Within the Lebanese nation protesting, numerous artists have taken their art tools and skills to express their stances the way they do best. These are the voices speaking in colors and drawings, and not just a few of them have made the walls of their cities or towns the canvas of their messages.
In normal times, this category of arts is designated as Cultural Resistance. It is when artists use their various mediums to express their criticism of certain political, economic, social, or other concerning circumstances in their community.
In modern days, it has also encompassed social media as a venue to transfer their artistic messages, and the new medium of graphic design has come to take its place among the traditional ones.
Not a pretty sight, true, but that is the main message of the artist, emphasizing what the political stage with its longtime leaders reflects, and how it looks and feels once we take a step back.
The caption on the wall, which translates into “We were all young,” is just another message of the very same common demand of the Revolution, and which comes here to say: They must let go of their seats and leave.
Simple and straight to the point, the graffiti states Beirut has spoken, making the strong statement that the Lebanese capital, representing the vast majority of its people, is standing on its demands.
This street art with the word Thouri, a verb in the feminine form, is a message of empowerment to the Lebanese woman to “revolt” with all her femininity, braving the attacks on her; here symbolized by the bombs.
The Whatsapp tax, which was in reality just the trigger that has unleashed the tsunami, manifested as well artistically in this street wall, with the artist here denouncing the hidden deal he or she imagined between the here-named politicians and the consequences on them.
Beautifully and artistically written in massive size, as massive as this Revolution has been, the used colors carry the main message of the artist -as we understand it. The Revolution is the resurrection of the nation from their soil and ashes up to the shiny sun of hope and light.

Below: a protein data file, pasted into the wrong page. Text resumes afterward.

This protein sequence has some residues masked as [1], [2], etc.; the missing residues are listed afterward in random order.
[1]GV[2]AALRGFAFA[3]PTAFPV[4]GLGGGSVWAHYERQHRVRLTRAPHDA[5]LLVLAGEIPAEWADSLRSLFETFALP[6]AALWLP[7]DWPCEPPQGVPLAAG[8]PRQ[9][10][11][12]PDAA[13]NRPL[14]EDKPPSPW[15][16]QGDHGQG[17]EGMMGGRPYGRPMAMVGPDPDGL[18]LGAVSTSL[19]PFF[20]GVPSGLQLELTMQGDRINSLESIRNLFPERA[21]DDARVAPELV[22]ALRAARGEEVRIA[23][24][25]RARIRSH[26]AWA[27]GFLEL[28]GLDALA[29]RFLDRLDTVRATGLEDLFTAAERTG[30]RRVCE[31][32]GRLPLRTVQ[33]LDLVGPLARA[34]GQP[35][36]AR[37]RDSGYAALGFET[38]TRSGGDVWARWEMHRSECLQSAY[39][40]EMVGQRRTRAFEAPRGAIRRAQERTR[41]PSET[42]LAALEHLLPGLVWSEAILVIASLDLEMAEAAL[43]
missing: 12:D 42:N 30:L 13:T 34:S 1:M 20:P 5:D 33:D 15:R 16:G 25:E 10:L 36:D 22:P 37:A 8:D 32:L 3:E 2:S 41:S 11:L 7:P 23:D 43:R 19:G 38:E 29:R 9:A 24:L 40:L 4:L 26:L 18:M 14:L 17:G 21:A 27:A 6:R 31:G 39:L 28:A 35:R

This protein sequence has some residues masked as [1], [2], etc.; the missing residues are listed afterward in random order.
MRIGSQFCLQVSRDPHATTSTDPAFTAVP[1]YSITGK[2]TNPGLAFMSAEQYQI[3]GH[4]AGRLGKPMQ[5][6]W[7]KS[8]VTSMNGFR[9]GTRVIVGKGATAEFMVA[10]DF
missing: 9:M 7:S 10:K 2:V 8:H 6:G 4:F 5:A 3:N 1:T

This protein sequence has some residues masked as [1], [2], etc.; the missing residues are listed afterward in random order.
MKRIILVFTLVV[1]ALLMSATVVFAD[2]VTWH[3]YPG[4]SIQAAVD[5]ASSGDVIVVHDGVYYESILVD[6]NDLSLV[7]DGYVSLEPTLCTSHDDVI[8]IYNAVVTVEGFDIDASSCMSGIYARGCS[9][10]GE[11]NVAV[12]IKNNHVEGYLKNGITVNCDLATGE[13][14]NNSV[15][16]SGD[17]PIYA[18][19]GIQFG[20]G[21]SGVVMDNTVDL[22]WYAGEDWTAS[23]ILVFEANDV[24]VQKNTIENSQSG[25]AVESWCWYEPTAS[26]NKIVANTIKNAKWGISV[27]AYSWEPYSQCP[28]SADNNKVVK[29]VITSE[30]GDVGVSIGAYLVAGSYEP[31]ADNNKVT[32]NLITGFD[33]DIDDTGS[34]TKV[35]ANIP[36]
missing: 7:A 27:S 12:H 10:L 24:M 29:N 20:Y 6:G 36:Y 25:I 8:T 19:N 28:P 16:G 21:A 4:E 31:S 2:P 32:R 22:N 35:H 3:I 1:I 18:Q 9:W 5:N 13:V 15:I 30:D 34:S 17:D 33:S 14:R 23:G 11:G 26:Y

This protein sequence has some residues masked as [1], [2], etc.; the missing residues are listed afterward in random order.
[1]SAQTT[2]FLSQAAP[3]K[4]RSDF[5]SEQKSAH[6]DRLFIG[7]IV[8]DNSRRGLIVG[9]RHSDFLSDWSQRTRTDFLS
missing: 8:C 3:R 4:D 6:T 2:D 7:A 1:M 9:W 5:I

The video of this young Lebanese man in the army has gone viral and so did his photo that he became the sweetheart icon of the Lebanese Revolution. He did because he was spotted at one of the protests, shocking on his tears, at having to face his own people that he was trained to protect.
11. The Revolution is about to birth a new Lebanon
We assume no one has missed this one, as it has traveled across the oceans to be present in the protests of the diaspora: The protester kicking the system, and also the bravery of the women of the Lebanese revolution.
15. Fashion creativity: My cape is my Lebanese Flag
A strikingly expressive scene seen by the eyes of the photographer who immortalized it with this shot: A glass window shattered by attacks and a young woman standing bravely and proud right behind it with a statement shirt that says: “Beirut doesn’t die.”
A splendid art stating “Tripoli, the Bride of the Revolution” and which Instagram photo came with the following beautiful message, “Our revolution resurrected us, with our arms we build it, and our sky our blood calls, so let us respond.”
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